Oral pills typically contain anywhere from 8 to 35 inactive ingredients, which are added to enhance the medication’s properties and improve its ability to be absorbed by the body. Some are added to improve appearance or taste, and others are bulking agents. Unfortunately, many of these ingredients can cause other problems, such as allergic reactions, and others can exacerbate food intolerances.
The study’s senior author, gastroenterologist Dr. Giovanni Traverso, was inspired to look into inactive ingredients after treating a patient with celiac disease who had experienced a reaction to a medication used to treat stomach ulcers, omeprazole. Its inactive ingredients had been derived from wheat. (Related: Gluten could be in your medication and pills, AND Big Pharma doesn't even have to label it.)
Dr. Traverso and a team of researchers looked at a public database containing information about more than 42,000 oral medications prescribed in the U.S. and the more than 350,000 inactive ingredients these drugs contain. They discovered that this was not a unique problem. For example, around 45 percent of pills contain lactose as an active ingredient, despite the fact that many people are lactose tolerant. Pills also often contain chemical dyes.
You might think that these inactive ingredients must be present in amounts that aren’t great enough to have much of an impact, but that isn’t it true. According to data from the National Library of Medicine, active ingredients make up just over a quarter of the weight of a pill, with the remaining weight coming from its inactive ingredients.
The researchers discovered that 93 percent of pills have at least one of 38 known allergens and nearly all of them have substances that can pose problems for those with intolerances to foods like gluten or sugar. Around 55 percent of them contain one or more FODMAP sugars.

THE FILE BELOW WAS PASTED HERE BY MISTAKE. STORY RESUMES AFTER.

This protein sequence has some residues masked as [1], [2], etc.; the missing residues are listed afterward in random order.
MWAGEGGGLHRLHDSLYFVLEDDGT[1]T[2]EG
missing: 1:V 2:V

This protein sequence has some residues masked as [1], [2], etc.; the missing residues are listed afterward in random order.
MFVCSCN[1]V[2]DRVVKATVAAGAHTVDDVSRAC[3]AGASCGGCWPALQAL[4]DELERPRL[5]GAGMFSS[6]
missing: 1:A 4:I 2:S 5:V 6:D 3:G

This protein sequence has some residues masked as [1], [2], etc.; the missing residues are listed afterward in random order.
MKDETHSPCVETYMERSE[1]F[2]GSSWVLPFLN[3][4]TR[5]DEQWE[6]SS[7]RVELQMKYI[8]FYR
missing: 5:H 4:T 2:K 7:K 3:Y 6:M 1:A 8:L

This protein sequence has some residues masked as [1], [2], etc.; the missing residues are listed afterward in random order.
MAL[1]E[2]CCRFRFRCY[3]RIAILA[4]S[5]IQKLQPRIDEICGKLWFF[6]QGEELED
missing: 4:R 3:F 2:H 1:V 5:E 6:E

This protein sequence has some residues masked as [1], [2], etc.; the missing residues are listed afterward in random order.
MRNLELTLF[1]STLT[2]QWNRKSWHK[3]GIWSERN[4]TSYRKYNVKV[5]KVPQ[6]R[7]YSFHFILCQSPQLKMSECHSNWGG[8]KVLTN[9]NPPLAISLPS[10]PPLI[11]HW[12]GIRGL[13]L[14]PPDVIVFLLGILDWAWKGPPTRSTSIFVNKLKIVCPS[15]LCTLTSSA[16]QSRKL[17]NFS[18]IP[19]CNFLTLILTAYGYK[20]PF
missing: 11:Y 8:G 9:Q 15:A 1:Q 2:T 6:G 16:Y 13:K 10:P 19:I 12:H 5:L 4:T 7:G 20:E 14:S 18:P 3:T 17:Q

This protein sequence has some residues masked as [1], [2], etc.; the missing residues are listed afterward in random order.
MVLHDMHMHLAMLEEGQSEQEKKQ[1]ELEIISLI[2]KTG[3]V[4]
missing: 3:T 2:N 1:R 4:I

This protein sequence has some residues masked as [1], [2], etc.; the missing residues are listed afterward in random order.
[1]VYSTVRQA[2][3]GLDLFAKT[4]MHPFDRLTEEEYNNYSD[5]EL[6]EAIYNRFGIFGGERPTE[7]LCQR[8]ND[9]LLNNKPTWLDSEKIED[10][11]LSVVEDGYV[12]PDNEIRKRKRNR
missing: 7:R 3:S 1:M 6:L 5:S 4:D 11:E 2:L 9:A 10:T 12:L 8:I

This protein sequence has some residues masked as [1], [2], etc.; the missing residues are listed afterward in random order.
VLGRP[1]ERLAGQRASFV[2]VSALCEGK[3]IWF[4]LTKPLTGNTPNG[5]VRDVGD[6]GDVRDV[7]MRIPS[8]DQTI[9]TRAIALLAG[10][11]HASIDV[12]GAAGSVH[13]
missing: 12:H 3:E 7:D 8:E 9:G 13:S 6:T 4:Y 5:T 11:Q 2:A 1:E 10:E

One of the researchers, biochemical data scientist Daniel Reker, said that such ingredients might not bother most patients, but added: "However, there is a subpopulation of patients, currently of unknown size, that will be extremely sensitive to those and develop symptoms triggered by the inactive ingredients."
Another problem is that the relative amounts of these inactive ingredients aren’t usually listed on the medication’s packaging. Moreover, when doctors prescribe patients medication, they typically specify only the dosage of the active ingredient and not the overall formulation, making it hard to avoid certain inactive ingredients.
The complications might be even worse in elderly patients, considering how many different drugs they tend to take. This places them at risk of having a multitude of inactive ingredients that they could be sensitive to building up within their bodies.
The study’s authors wrote that a patient who takes 10 prescription medications per day – which is not an uncommon number for those in their golden years – will ingest 2.8 grams of inactive ingredients per day, on average. This is a "substantial" amount, they say, that needs to be considered.
They concluded that these excipients should be accounted for and that clinicians need to keep these ingredients in mind when selecting certain formulations for patients. Of course, many of these patients may find that skipping risky prescriptions altogether in favor of natural treatments could yield even more positive results without as many potential side effects.
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